[Installation from Between Realities 2018: Jacob Kirkegaard, Stigma, 2014, Fukushima. Photo by: Karin Björkquist]
In Mamaroo (smouldering brain, growth potential), Katja Novitskova (b. 1984) seems to tell us about a world where robots and cyborgs have replaced humans. The larger robot is nursing small robotic bugs with tender love and care.
Novitskova works within a high-tech aesthetics. In her works, the viewer can find both a fascination for technology and a dystopian foreboding of where the development within artificial intelligence might lead. Or in a less dystopian way of putting it: if humans are replaced by machines and if planet Earth then becomes a better place for all other living beings, and if the creatures that populate Earth live happy lives - the future might mean the end of humanity, but not necessarily the end of the world. This may be the future where the work Mars Potential (marabou) belongs, where other planets might be an option if Earth is not anymore.
[From the left: Katja Novitskova, Mars Potential (marabou), 2015, Katja Novitskova, Mamaroo (smoldering brain, growth potential) 2018 & Julius von Bismarck, Unfall am Mittelspunkt Deutschlands #1, 2013. Bild av: Karin Björkquist]]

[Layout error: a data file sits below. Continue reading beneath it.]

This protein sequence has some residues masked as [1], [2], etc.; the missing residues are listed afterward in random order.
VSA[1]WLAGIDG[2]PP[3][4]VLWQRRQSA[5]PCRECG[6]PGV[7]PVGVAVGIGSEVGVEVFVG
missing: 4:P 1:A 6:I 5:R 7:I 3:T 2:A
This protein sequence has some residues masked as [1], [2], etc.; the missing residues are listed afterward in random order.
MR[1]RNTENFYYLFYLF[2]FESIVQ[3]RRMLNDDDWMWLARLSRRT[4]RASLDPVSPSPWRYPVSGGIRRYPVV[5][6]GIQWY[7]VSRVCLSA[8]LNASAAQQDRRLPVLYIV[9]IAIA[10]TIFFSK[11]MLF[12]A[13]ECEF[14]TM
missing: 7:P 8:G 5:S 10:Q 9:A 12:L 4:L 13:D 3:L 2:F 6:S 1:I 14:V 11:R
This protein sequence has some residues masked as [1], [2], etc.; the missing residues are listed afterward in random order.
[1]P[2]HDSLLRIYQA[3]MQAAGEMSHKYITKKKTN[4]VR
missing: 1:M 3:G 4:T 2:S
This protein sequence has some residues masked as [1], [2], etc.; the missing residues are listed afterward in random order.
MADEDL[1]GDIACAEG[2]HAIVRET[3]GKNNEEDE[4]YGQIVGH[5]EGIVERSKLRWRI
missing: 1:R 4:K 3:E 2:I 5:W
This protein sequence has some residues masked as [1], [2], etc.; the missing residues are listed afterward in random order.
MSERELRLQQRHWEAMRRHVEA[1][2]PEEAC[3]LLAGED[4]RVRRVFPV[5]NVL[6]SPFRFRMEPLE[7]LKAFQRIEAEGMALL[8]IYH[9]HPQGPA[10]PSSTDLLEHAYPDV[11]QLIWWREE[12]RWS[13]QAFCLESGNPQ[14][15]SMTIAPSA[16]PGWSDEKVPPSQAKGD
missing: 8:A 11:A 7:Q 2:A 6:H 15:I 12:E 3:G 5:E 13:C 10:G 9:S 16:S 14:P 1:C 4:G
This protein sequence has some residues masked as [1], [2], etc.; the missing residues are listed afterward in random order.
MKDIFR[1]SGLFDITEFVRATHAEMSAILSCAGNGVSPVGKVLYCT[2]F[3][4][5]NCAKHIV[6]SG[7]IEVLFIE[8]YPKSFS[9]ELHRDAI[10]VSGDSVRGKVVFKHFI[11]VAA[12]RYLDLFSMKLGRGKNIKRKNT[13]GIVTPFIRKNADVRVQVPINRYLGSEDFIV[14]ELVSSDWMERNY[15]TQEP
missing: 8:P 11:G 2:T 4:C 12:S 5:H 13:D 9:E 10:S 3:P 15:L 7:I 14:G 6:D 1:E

Julius von Bismarck
In the geographical centre of Germany there is a linden tree marking the location. One morning in April 2013, an accident was reported. A black VW Golf had crashed into the tree. The accident confused the police. There were no traces in the surrounding landscape that indicated where the car had come from. Finally, after some detective work, it became clear that the car must have crashed somewhere else and had then been transported to the site.
The accident was arranged by artist Julius von Bismarck (b.1984). With humour and wit, he challenges our perception and understanding of images and reality. In Unfall am Mittelpunkt Deutschlands #1, he plants a fiction that sneaks into media and police reports to become a part of reality; a method frequently used by the artist.
[ Julius von Bismarck,Unfall am Mittelspunkt Deutschlands #1, 2013]
Between Realities is curated by Björn Norberg, a curator, writer and musician based in Sweden.
Date & Location
The 31th of August - 2nd of December
The 31th of August at 4 - 8 pm
Special opening hours during 1-28/9:
Thursday to Sunday at 11 am - 5 pm
After the 28thof September Färgfabrikens regular opening hours apply:
Thursday 11 am - 7 pm, Fridy 11 am - 4 pm, Saturday and Sunday 11 am - 5 pm
Video about the exhibition and interviews, created by HodgeArts
The exhibition Between Realities is a collaboration between Färgfabriken and Goethe-Institut Schweden and part of the project Drone Dancing.
Drone Dancing is a multi-format social art event exploring the technological development and its impact on humanity's present and future. The project consists of two exhibitions that will be presented at Färgfabriken during the fall of 2018, Drone Visions and Between Realities. The exhibitions use two separate curatorial methods to demonstrate the possible effect technology will have on the future society.